Lonely Christmas (Dead Meme?)

christmas

As an outsider looking in, this article about Christmas by Carolyn Briggs in the New York Times Sunday Style section made me very sad, and very curious, because, “if I were Christian, I would probably…” I guess it’s true that I love the social form and aesthetics of ritual, and these kind of affections still don’t really to compute in Protestant, post-Protestant America, which, it seems, has bit off its own doctrinal tail, perhaps as long ago as the 1960s. Something untoward has happened to the Christian “meme,” memes, if such things can even be said to exist, being something that are supposed to replicate.

On the one hand, the essay details the sad collapse of a family Christmas tradition, and the adult children who have completely disconnected themselves from both the holiday, family custom, not to mention the biblical injunction to “procreate” or, as the critics call it, “breed.” They come off sounding snarky beyond belief. So is it true now that Christendom has been forced by godless secularism into its own American exile? Because what are Christians to do when the religion stops making sense to the next generation? It seems to me that this is not getting figured out. Either the liberal churches are at fault for not making sense of things or there’s something too fundamentally amiss about Christianity and Christendom to ever get right again, that in some basic ways, Christianity and liberalism are today no longer compatible. This may or may not be true, this claim about liberalism, or if you prefer, progressivism, and Christianity. It could be that it is simply how things have always been, the relation between the churched and the un-churched, and that now we can look at the state of things with much greater clarity than perhaps ever before. So maybe that’s a good thing to understand about the state of modern Christianity.

On the other hand, what I find curious about the piece is the grit with which Briggs remains determined not to get mired in resentment, her determination to make things right with her children, on their terms, not hers.

I read this article together with “One Nation Under God?” in the NYT Sunday Review by Molly Worthen, a professor at UNC Chapel Hill. It’s about the erosion of Christian hegemony in the United States. There’s been a lot of ink spilled at the NYT about the political collapse of Evangelical Christians and the difficulties they are having keeping their young. About these kinds of claims I’m not sure what to make. Even if it’s true that the number of non-aligners, those who declare that they have no religion, are now 20% of the U.S. population, that still makes for a pretty overwhelming religious hegemon. I have no statistics upon which to base this bet, but I’m thinking that that, as white racial hegemony begins to erode, American culture will (continue to) reorganize itself on religio-cultural, maybe meaning Christian grounds, maybe something else. I have no idea how. All the Freudians and deconstructionists out there should know that disaffiliation, like any disavowal, is always a tricky thing.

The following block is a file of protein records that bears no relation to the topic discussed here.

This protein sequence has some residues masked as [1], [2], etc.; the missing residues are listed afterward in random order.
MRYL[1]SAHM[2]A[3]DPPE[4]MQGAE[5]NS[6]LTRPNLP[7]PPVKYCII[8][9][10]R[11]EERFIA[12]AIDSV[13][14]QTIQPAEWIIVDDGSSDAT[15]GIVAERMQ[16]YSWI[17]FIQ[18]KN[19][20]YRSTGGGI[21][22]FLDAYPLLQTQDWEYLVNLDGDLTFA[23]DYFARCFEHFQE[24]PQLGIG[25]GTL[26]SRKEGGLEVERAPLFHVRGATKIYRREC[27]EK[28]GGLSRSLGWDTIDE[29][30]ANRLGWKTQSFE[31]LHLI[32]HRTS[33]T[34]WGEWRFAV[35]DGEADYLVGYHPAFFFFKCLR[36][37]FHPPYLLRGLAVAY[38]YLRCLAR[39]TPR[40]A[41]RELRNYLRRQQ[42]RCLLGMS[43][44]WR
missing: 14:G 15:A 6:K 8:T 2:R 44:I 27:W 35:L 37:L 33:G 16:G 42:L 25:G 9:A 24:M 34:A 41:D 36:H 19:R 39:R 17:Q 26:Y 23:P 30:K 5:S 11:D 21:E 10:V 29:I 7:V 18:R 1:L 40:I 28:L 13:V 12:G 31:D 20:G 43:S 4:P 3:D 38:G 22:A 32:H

About zjb

Zachary Braiterman is Professor of Religion in the Department of Religion at Syracuse University. His specialization is modern Jewish thought and philosophical aesthetics. http://religion.syr.edu
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11 Responses to Lonely Christmas (Dead Meme?)

  1. Sandy Laden says:

    I was also taken aback by this article; I couldn’t understand why anyone else in the family did not take over the tradition. But isn’t this why lots of Jews spend Pesach at resorts in the Poconos and Miami hotels? The chaos and cleanup are removed, and everyone has to be on their best behavior because you are in “public”. AND, you still get credit for keeping pesadicha!

    • zjb says:

      thanks, Sandy. i was thinking of Jews going to resorts or on cruises for Passover. but these people tend to be more religious for whom all the home preparations for Passover would carry a heavy burden, whereas the article in the NYT describes something more related to a deep form of non-religion.

  2. Gail says:

    Now Zachary, how would you like the phrase “too fundamentally amiss about Jewishness and Judaism to ever get right again”? Christianity and Christendom are not reducible to trending statistics.
    I’ve not read the NYT articles, but my lived anecdote is that too much (but never all) of US liberal Christianity is merely Christendom–far too deeply and unreflectively wedded to the bourgeois status quo–social liberalism (individualism) and economic neoliberalism–ever really to feel compelling to a broad swathe of bourgeois youth today, who are, developmentally, looking to buck the status quo…at least until they are 28 and ready to start families themselves.
    But progressive Christians and global Christianity are doing just fine, thank you (and so is global evangelical and pentecostal Christianity, so all this American hand-wringing about the future of the church seems a bit fatuous and belly-gazing), though perhaps not in numbers to interest NYT journalists. I guess I’d submit with Kierkegaard and Muir, among so many others, that the vitality of Christianity is never carried by the masses.

    • zjb says: